Last year's fire season was bad. This year's could be too. So why does agreement on a plan to reduce the likelihood of forest fires remain elusive?
“We keep hearing that if only we could do active management we could reduce the risk of severe fires,” said Dominick DellaSala, chief scientist at the Geos Institute, a climate change solutions advocacy group based in Ashland. “I heard that continuously when I testified before Congress last September. But when we looked at 1,500 fires, we found it’s the areas with the most active management that had the highest amount of high-severity fires. They wouldn’t believe that data."
Read the full article by Pete Danko at the Portland Business Journal
Geos Institute and NGO comments on the Chetco Bar post-fire logging environmental assessment. The Chetco fire took place in an area of extraordinary botanical diversity, spectacular wild rivers, and a potential climate sanctuary along the Oregon-California border that benefited from the fire but will be impacted by extensive post-fire logging by the Forest Service.
Commissioners hit Forest Service with vote of "no confidence," but they stand alone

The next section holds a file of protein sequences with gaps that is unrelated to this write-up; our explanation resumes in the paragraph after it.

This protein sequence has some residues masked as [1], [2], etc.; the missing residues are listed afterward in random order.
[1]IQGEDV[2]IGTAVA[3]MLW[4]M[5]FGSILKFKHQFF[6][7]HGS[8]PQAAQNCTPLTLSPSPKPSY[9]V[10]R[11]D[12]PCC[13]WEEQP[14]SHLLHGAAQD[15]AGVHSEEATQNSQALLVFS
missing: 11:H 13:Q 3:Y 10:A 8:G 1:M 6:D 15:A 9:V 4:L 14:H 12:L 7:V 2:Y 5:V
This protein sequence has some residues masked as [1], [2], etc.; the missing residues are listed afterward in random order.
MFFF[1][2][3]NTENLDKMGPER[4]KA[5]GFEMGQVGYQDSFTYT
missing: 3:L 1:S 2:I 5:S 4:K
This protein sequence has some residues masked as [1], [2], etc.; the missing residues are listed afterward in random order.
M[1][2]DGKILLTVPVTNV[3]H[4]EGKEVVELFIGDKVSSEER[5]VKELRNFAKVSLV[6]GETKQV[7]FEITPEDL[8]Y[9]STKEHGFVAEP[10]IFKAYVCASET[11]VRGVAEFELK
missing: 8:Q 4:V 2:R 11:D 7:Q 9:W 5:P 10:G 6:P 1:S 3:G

By Curtis Hayden
Originally published in Sneak Preview on March 1, 2018 (Grants Pass and Medford) and April 1 (Ashland)
The timing was impeccable. A couple of weeks ago my wife and I were visited by some friends from Portland, Tom and Laura, and when I mentioned that I was writing a story about the Josephine County commissioners and their vote of no-confidence in the ability of the U.S. Forest Service to handle catastrophic forest fires, Tom went out to his car and returned with a book he was reading, Timothy Egan’s The Big Burn.
I figured the book was about the Tillamook Fire of 1933 because I’d heard a lot about that Mother of All Fires over the years.
“The Tillamook Fire was nothing,” Tom said. “It only burned 300,000 acres. This book is about the fire that took place in northern Idaho, Montana and Washington in 1910, which burned over three million acres.”